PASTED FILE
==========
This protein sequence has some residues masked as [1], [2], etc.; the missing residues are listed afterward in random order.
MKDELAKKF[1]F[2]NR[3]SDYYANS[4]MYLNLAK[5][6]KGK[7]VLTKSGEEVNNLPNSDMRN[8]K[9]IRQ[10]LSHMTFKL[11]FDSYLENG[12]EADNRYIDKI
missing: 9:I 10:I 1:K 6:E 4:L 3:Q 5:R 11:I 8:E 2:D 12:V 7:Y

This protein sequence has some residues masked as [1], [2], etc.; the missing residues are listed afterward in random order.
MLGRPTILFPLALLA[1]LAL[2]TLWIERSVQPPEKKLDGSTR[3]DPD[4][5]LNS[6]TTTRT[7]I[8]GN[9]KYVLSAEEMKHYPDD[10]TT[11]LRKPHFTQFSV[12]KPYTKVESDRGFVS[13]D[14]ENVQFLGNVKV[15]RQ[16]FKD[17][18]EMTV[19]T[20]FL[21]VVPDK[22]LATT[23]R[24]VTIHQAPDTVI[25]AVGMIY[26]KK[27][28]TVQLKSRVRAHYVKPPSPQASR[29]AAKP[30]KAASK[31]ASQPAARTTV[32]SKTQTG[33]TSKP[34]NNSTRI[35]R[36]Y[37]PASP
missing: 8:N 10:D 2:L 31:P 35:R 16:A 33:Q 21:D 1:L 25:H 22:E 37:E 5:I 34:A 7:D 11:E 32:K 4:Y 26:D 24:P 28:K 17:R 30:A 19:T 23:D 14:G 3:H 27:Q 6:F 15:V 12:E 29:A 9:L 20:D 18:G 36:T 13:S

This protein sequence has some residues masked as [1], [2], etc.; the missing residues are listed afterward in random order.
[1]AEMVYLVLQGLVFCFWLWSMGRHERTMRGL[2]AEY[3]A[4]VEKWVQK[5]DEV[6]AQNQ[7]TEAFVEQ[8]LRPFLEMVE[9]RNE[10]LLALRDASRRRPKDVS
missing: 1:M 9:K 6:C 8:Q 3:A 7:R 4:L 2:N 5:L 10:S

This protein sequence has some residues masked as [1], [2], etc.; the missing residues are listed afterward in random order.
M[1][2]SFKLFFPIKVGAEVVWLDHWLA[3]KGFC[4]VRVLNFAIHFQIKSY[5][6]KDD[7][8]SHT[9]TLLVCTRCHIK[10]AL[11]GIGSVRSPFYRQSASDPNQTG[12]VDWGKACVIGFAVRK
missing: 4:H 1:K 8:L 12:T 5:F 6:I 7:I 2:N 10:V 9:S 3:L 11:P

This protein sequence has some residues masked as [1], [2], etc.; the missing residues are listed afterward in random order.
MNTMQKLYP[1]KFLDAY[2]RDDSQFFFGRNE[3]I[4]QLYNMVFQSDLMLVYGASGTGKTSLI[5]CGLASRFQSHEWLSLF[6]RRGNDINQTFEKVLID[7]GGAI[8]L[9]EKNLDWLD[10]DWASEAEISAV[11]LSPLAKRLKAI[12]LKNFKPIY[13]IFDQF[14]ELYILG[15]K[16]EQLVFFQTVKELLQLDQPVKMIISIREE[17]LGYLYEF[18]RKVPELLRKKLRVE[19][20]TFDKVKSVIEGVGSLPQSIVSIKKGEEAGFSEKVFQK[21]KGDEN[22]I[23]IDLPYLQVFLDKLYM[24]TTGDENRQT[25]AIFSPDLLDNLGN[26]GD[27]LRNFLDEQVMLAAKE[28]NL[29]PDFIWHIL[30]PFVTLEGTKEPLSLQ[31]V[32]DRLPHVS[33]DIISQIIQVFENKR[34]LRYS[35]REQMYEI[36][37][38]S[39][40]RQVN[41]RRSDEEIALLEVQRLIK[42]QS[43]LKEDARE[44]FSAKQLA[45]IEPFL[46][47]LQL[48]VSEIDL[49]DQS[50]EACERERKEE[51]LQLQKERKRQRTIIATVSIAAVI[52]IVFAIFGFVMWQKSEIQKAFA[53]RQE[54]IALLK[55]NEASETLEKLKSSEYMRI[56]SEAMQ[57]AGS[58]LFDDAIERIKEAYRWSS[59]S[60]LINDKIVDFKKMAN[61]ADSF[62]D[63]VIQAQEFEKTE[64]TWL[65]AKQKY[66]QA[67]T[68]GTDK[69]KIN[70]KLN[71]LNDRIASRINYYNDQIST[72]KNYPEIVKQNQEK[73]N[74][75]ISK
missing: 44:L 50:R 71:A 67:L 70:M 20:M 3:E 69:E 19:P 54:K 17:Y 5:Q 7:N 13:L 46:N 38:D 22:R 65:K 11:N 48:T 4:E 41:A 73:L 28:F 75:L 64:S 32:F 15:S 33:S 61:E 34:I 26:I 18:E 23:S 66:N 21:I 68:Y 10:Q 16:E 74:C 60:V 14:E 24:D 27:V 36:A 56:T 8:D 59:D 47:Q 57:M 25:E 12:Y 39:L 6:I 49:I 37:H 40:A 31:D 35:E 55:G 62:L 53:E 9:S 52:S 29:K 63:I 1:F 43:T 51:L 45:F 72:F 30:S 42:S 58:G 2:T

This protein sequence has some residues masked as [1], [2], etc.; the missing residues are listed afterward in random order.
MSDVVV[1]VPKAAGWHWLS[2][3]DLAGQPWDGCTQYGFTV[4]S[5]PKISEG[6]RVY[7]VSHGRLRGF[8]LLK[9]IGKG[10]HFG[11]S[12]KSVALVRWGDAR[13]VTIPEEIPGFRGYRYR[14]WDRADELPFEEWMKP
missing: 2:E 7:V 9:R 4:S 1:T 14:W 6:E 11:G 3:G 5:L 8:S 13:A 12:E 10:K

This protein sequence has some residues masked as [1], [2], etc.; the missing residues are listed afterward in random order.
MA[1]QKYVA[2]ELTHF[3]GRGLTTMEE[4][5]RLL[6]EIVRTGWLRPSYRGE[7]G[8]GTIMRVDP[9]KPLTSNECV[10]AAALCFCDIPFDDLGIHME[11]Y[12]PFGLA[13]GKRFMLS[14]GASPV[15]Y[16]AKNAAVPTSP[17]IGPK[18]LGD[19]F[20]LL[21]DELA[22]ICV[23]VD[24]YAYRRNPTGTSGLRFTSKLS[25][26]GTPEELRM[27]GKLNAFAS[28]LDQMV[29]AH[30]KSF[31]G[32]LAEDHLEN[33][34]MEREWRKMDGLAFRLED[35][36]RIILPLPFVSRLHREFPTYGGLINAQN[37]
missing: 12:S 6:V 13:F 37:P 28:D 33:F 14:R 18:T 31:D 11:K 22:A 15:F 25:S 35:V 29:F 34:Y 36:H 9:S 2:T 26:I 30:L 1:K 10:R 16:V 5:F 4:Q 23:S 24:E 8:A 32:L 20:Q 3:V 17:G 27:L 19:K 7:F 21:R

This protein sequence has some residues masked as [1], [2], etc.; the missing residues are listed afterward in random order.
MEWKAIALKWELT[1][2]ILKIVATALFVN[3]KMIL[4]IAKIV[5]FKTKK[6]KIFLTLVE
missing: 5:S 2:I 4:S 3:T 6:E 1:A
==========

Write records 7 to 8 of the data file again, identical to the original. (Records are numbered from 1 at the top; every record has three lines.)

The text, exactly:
This protein sequence has some residues masked as [1], [2], etc.; the missing residues are listed afterward in random order.
MA[1]QKYVA[2]ELTHF[3]GRGLTTMEE[4][5]RLL[6]EIVRTGWLRPSYRGE[7]G[8]GTIMRVDP[9]KPLTSNECV[10]AAALCFCDIPFDDLGIHME[11]Y[12]PFGLA[13]GKRFMLS[14]GASPV[15]Y[16]AKNAAVPTSP[17]IGPK[18]LGD[19]F[20]LL[21]DELA[22]ICV[23]VD[24]YAYRRNPTGTSGLRFTSKLS[25][26]GTPEELRM[27]GKLNAFAS[28]LDQMV[29]AH[30]KSF[31]G[32]LAEDHLEN[33][34]MEREWRKMDGLAFRLED[35][36]RIILPLPFVSRLHREFPTYGGLINAQN[37]
missing: 12:S 6:V 13:F 37:P 28:D 33:F 14:R 18:T 31:D 11:K 22:A 15:F 25:S 35:V 29:F 34:Y 36:H 9:S 2:T 26:I 30:L 1:K 10:R 16:V 5:F 4:Q 23:S 24:E 8:A 32:L 20:Q 3:V 17:G 27:L 19:K 7:F 21:R

This protein sequence has some residues masked as [1], [2], etc.; the missing residues are listed afterward in random order.
MEWKAIALKWELT[1][2]ILKIVATALFVN[3]KMIL[4]IAKIV[5]FKTKK[6]KIFLTLVE
missing: 5:S 2:I 4:S 3:T 6:E 1:A